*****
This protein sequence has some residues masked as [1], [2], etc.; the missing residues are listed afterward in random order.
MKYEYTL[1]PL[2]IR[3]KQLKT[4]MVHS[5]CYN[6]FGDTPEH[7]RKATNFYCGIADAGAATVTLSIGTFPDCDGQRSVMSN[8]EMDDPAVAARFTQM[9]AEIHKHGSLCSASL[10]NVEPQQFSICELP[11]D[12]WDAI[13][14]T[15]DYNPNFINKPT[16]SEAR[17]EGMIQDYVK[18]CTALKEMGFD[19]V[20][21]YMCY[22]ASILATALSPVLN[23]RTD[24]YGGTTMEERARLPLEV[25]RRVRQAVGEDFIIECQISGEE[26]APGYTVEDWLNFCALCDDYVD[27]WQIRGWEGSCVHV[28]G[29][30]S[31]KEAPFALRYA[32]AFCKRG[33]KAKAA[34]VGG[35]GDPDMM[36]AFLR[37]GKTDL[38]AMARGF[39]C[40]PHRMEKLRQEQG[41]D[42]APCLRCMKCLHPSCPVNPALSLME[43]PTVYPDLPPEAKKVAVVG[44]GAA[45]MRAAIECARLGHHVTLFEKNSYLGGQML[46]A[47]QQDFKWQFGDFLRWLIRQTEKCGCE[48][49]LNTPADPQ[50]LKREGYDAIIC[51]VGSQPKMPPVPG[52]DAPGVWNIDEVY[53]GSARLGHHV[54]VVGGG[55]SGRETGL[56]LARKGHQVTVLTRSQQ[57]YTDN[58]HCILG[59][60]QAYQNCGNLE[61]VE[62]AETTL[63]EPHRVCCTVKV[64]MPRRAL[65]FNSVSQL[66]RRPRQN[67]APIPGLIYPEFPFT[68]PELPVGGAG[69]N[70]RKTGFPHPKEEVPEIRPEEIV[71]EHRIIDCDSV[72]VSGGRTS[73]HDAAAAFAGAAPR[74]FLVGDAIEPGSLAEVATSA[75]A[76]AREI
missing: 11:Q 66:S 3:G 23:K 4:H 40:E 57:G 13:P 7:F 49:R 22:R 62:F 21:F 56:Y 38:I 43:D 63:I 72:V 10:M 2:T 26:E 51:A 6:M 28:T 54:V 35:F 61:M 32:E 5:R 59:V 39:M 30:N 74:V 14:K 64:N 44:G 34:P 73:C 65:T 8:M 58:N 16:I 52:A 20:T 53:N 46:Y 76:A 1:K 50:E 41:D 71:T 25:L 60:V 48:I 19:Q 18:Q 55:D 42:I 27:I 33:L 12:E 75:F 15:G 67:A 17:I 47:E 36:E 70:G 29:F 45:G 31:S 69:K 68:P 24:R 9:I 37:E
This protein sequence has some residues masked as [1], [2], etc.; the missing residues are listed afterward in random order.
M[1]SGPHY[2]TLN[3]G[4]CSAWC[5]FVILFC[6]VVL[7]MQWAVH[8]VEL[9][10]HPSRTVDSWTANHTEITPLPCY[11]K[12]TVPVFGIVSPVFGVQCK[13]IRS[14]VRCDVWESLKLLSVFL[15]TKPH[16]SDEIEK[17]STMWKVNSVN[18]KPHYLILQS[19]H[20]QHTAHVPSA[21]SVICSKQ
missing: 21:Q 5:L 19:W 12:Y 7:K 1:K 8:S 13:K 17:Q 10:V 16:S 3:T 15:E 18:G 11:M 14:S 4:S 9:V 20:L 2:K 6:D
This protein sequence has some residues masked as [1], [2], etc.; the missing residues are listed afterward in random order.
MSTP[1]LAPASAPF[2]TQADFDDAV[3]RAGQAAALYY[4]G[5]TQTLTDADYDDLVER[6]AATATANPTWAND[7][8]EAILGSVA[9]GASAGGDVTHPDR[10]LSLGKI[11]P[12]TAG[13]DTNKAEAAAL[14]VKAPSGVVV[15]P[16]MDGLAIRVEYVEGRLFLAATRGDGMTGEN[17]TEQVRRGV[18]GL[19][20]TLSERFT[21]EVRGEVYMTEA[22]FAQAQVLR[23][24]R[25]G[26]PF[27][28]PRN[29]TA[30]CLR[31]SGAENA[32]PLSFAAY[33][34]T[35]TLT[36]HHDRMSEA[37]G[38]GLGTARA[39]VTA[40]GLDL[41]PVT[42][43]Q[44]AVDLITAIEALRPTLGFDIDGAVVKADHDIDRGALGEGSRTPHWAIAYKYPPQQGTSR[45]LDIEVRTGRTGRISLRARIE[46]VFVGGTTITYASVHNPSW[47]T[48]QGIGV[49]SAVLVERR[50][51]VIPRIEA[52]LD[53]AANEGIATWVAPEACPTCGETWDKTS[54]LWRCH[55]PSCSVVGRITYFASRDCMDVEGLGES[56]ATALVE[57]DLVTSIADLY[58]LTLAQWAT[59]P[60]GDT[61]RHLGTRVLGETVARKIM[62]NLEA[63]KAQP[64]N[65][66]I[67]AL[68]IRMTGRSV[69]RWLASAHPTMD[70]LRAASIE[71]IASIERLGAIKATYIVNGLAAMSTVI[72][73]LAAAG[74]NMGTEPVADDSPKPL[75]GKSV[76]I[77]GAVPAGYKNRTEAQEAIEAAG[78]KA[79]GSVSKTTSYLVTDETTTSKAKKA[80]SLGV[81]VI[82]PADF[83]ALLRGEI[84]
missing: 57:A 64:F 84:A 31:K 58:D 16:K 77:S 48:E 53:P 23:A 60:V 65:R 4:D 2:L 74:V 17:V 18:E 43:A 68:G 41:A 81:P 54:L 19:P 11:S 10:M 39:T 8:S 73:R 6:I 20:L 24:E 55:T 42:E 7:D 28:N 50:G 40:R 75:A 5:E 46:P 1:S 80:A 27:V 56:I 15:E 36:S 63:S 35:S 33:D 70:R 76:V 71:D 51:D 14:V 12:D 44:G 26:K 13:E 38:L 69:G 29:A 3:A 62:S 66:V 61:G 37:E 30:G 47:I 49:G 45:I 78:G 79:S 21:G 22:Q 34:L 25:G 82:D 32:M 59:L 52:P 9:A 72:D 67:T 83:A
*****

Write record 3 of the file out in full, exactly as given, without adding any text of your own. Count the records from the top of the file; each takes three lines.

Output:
This protein sequence has some residues masked as [1], [2], etc.; the missing residues are listed afterward in random order.
MSTP[1]LAPASAPF[2]TQADFDDAV[3]RAGQAAALYY[4]G[5]TQTLTDADYDDLVER[6]AATATANPTWAND[7][8]EAILGSVA[9]GASAGGDVTHPDR[10]LSLGKI[11]P[12]TAG[13]DTNKAEAAAL[14]VKAPSGVVV[15]P[16]MDGLAIRVEYVEGRLFLAATRGDGMTGEN[17]TEQVRRGV[18]GL[19][20]TLSERFT[21]EVRGEVYMTEA[22]FAQAQVLR[23][24]R[25]G[26]PF[27][28]PRN[29]TA[30]CLR[31]SGAENA[32]PLSFAAY[33][34]T[35]TLT[36]HHDRMSEA[37]G[38]GLGTARA[39]VTA[40]GLDL[41]PVT[42][43]Q[44]AVDLITAIEALRPTLGFDIDGAVVKADHDIDRGALGEGSRTPHWAIAYKYPPQQGTSR[45]LDIEVRTGRTGRISLRARIE[46]VFVGGTTITYASVHNPSW[47]T[48]QGIGV[49]SAVLVERR[50][51]VIPRIEA[52]LD[53]AANEGIATWVAPEACPTCGETWDKTS[54]LWRCH[55]PSCSVVGRITYFASRDCMDVEGLGES[56]ATALVE[57]DLVTSIADLY[58]LTLAQWAT[59]P[60]GDT[61]RHLGTRVLGETVARKIM[62]NLEA[63]KAQP[64]N[65][66]I[67]AL[68]IRMTGRSV[69]RWLASAHPTMD[70]LRAASIE[71]IASIERLGAIKATYIVNGLAAMSTVI[72][73]LAAAG[74]NMGTEPVADDSPKPL[75]GKSV[76]I[77]GAVPAGYKNRTEAQEAIEAAG[78]KA[79]GSVSKTTSYLVTDETTTSKAKKA[80]SLGV[81]VI[82]PADF[83]ALLRGEI[84]
missing: 57:A 64:F 84:A 31:K 58:D 16:K 77:S 48:E 53:P 23:A 60:V 65:R 4:D 2:L 74:V 17:V 18:E 43:A 68:G 41:A 81:P 54:L 19:P 11:S 10:M 39:T 8:S 73:R 6:I 20:L 24:E 55:T 42:E 7:D 28:N 50:G 40:R 75:A 5:E 46:P 1:S 80:A 27:V 56:I 15:E 36:S 63:S 35:S 33:D 70:R 76:V 71:D 51:D 14:V 12:D 44:G 26:K 13:E 38:L 69:G 29:A 3:A 62:S 66:V 61:G 37:E 30:G 47:I 49:G 45:I 78:G 79:S 21:G 22:Q 34:L 25:G 82:D 32:M 59:L 52:P 9:A 72:D 67:T 83:A